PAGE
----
With Kenya’s national elections scheduled to take place March 4, U.S. officials are working with local governments to ensure a peaceful vote. Assistant Secretary of State for Conflict and Stabilization Operations, Rick Barton, said Washington hopes to avoid the violence that plagued the late 2007 elections. Barton warned Kenya has only a short time to implement broad reforms put in place with the 2011 constitution.
“I think the broader U.S. interest here is to obviously make sure that these are free, fair and peaceful elections,” he said. “The 2007-2008 elections had a shocking amount of violence and displaced people, and so there’s always been some concern that there is not a recurrence of that experience.”
As many as 1500 people were killed and more than 600,000 displaced following those elections, in which the opposition accused the winning party of electoral manipulation.
Much of that violence was attributed to ethnic tensions, but Barton said, in the forthcoming ballot, the biggest threat to destabilization might lie in the vast reforms that are to be implemented, due to a new constitution. Those reforms are seeking to decentralize the role of government and create more local posts.
“They’re running these elections at a time when they’re trying to develop this new system, which is going to take a highly centralized government and devolve many of the authorities to the local level. They’ll be electing for the first time governors and there’s an expectation that these people will have quite a bit of authority, including real budget authority,” said Barton.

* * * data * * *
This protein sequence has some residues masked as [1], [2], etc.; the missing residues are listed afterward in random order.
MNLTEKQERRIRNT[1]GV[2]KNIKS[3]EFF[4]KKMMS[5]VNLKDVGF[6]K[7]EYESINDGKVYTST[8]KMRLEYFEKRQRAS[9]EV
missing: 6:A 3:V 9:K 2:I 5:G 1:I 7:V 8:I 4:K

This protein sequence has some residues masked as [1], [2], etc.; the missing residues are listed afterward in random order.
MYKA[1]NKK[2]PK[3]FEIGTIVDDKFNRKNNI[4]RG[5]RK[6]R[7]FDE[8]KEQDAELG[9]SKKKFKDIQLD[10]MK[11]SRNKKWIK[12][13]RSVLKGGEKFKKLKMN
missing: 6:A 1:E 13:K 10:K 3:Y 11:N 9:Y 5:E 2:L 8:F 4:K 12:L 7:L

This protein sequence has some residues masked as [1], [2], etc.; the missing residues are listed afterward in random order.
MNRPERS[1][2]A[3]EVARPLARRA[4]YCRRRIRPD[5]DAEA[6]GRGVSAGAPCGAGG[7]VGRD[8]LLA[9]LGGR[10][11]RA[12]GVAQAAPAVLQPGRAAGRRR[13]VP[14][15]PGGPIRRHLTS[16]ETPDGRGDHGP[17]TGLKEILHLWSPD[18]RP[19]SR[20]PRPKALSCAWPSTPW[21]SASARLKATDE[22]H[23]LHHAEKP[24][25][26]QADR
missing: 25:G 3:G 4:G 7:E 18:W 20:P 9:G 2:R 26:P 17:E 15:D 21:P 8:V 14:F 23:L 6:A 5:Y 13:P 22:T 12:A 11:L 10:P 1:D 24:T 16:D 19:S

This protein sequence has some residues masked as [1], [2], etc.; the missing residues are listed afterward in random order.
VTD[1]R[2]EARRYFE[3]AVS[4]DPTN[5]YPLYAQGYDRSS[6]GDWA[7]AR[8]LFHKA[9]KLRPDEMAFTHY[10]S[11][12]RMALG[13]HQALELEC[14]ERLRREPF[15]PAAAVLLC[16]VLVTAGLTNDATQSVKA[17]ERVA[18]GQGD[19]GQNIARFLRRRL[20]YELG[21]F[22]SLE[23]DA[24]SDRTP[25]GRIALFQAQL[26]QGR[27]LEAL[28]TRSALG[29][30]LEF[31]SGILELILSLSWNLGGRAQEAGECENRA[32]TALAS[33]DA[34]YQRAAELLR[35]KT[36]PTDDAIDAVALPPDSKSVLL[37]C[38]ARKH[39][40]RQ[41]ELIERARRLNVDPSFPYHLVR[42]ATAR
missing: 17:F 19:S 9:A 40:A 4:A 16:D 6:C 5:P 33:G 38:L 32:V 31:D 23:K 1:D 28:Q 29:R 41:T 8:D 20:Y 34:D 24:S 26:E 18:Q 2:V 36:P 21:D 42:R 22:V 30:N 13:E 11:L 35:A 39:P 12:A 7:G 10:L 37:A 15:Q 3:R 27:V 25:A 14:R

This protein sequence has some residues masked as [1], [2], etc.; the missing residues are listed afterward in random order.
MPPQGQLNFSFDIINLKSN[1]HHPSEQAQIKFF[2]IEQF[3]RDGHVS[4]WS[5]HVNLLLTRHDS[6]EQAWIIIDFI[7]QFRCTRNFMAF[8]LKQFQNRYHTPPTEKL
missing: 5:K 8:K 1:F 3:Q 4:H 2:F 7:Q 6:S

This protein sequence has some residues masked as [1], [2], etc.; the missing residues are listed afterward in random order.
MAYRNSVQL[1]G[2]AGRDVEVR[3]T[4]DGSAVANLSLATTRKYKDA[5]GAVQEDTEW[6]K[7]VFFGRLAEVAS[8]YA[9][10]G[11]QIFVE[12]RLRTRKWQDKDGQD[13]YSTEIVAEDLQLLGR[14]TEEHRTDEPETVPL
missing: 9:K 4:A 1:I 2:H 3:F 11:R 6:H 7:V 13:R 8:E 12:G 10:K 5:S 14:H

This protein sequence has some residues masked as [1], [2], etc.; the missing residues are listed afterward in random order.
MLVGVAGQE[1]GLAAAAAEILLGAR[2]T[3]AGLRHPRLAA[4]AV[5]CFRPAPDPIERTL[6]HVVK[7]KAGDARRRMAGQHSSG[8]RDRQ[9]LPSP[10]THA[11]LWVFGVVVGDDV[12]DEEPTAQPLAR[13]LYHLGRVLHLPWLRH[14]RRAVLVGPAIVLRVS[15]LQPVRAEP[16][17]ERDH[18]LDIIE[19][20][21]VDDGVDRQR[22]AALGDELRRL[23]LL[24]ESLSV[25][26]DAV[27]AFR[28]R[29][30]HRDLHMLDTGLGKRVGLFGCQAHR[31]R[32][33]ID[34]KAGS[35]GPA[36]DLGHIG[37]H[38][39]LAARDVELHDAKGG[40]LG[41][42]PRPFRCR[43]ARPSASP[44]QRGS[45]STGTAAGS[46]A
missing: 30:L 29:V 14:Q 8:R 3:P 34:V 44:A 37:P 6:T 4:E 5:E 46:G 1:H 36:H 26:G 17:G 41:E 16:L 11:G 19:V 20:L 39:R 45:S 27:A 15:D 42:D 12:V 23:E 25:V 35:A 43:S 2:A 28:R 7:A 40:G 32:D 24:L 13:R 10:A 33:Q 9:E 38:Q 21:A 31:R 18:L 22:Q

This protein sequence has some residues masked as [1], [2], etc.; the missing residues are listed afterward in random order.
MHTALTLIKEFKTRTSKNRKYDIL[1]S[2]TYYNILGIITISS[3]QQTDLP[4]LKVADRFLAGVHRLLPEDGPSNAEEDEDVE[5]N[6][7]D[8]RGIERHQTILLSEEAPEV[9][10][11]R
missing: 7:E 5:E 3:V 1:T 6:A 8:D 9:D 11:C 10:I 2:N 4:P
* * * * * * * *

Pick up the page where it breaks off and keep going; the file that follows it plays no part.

He added that some of the newly formed county assembly seats have also been set aside for women, though some Kenyans he spoke with said they feared this was “being used to keep them from running for more for the significant offices, such as governor.”
Overall, Barton said, the electorate seemed excited about the changes that would occur at the local level during the March 2013 elections.
“What’s exciting about it is, with the Kenyans that we’re running into, [they] are extremely engaged and very eager for this change,” he said.